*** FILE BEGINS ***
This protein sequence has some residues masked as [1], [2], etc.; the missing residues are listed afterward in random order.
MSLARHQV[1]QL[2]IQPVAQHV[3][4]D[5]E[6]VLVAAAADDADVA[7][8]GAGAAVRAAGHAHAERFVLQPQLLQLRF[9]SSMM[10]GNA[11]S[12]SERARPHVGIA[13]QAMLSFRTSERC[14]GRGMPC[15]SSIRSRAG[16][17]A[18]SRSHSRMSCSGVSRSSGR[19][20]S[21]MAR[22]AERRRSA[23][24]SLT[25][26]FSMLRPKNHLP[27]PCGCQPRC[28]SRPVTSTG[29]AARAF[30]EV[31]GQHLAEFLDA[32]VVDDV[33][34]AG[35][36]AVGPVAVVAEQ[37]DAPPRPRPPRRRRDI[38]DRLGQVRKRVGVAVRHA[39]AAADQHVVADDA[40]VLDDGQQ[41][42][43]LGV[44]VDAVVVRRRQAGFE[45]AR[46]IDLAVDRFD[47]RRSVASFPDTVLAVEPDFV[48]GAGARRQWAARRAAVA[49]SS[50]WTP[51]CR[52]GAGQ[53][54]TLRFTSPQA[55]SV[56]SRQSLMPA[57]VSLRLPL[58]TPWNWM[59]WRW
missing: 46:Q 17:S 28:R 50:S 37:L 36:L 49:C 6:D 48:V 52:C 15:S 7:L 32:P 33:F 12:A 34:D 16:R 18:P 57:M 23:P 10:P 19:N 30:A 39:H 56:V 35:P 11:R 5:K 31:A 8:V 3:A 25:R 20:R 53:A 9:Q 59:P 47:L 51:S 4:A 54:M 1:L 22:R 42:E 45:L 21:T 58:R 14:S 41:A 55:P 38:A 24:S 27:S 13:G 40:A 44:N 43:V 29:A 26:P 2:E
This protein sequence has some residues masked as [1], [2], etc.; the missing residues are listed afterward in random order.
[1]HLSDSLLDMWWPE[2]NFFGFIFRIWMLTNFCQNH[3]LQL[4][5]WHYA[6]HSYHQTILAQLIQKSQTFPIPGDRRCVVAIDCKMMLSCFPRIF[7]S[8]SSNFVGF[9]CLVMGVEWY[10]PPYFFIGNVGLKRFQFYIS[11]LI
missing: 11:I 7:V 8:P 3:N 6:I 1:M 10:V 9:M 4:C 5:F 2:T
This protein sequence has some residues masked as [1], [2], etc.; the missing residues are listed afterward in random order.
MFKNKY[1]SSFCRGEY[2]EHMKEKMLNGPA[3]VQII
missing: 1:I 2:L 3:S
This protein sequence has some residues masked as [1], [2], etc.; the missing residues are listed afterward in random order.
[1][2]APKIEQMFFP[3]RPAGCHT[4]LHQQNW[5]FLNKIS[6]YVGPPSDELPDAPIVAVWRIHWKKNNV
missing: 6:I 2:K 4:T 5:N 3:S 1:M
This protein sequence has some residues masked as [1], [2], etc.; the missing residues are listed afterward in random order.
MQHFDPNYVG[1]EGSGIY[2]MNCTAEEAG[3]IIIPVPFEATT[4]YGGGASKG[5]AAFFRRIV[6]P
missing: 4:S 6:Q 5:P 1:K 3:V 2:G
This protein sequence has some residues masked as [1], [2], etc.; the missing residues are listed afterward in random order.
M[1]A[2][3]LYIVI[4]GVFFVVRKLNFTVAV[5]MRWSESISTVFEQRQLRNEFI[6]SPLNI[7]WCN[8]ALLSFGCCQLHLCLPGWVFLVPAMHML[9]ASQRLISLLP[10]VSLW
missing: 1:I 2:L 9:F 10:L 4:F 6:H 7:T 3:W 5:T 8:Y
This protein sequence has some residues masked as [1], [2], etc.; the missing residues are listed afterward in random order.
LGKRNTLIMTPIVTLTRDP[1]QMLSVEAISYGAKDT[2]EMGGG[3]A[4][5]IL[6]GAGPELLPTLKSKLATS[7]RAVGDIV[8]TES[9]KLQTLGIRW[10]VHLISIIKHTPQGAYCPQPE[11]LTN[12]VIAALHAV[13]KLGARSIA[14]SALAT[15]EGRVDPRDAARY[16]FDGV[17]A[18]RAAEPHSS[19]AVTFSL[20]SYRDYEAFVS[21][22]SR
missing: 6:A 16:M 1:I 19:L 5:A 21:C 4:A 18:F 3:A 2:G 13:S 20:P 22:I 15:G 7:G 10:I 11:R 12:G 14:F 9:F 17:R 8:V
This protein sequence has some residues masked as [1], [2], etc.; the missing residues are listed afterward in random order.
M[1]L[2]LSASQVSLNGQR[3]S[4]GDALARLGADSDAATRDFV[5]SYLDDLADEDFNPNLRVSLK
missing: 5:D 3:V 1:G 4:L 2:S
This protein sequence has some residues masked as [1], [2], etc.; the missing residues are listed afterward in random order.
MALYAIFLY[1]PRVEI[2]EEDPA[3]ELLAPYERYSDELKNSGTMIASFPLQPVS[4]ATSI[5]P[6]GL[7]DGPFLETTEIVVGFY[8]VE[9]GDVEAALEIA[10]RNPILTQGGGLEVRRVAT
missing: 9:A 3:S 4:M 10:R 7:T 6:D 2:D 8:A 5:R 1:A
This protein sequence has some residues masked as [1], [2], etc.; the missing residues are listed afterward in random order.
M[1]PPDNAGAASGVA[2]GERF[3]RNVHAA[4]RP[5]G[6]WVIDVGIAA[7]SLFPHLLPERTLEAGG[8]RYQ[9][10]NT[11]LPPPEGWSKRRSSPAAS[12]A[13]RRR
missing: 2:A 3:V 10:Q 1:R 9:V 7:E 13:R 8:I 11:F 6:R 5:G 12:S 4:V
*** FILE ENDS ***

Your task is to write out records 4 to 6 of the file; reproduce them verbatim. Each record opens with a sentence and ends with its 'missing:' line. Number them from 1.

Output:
This protein sequence has some residues masked as [1], [2], etc.; the missing residues are listed afterward in random order.
[1][2]APKIEQMFFP[3]RPAGCHT[4]LHQQNW[5]FLNKIS[6]YVGPPSDELPDAPIVAVWRIHWKKNNV
missing: 6:I 2:K 4:T 5:N 3:S 1:M
This protein sequence has some residues masked as [1], [2], etc.; the missing residues are listed afterward in random order.
MQHFDPNYVG[1]EGSGIY[2]MNCTAEEAG[3]IIIPVPFEATT[4]YGGGASKG[5]AAFFRRIV[6]P
missing: 4:S 6:Q 5:P 1:K 3:V 2:G
This protein sequence has some residues masked as [1], [2], etc.; the missing residues are listed afterward in random order.
M[1]A[2][3]LYIVI[4]GVFFVVRKLNFTVAV[5]MRWSESISTVFEQRQLRNEFI[6]SPLNI[7]WCN[8]ALLSFGCCQLHLCLPGWVFLVPAMHML[9]ASQRLISLLP[10]VSLW
missing: 1:I 2:L 9:F 10:L 4:F 6:H 7:T 3:W 5:T 8:Y